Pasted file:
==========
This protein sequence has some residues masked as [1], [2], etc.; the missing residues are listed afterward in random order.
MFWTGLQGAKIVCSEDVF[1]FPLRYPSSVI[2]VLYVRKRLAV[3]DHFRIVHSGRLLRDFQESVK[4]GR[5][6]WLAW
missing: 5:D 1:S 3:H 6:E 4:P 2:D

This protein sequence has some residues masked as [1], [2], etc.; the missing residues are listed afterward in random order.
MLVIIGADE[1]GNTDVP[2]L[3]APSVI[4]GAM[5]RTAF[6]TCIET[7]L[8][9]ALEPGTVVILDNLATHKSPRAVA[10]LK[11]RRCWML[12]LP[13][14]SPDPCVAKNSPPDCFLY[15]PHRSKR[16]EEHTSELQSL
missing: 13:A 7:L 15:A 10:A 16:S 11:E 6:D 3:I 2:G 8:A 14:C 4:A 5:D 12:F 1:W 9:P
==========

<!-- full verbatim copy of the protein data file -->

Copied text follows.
This protein sequence has some residues masked as [1], [2], etc.; the missing residues are listed afterward in random order.
MFWTGLQGAKIVCSEDVF[1]FPLRYPSSVI[2]VLYVRKRLAV[3]DHFRIVHSGRLLRDFQESVK[4]GR[5][6]WLAW
missing: 5:D 1:S 3:H 6:E 4:P 2:D

This protein sequence has some residues masked as [1], [2], etc.; the missing residues are listed afterward in random order.
MLVIIGADE[1]GNTDVP[2]L[3]APSVI[4]GAM[5]RTAF[6]TCIET[7]L[8][9]ALEPGTVVILDNLATHKSPRAVA[10]LK[11]RRCWML[12]LP[13][14]SPDPCVAKNSPPDCFLY[15]PHRSKR[16]EEHTSELQSL
missing: 13:A 7:L 15:A 10:A 16:S 11:E 6:D 3:I 2:G 8:A 14:C 4:A 5:D 12:F 1:W 9:P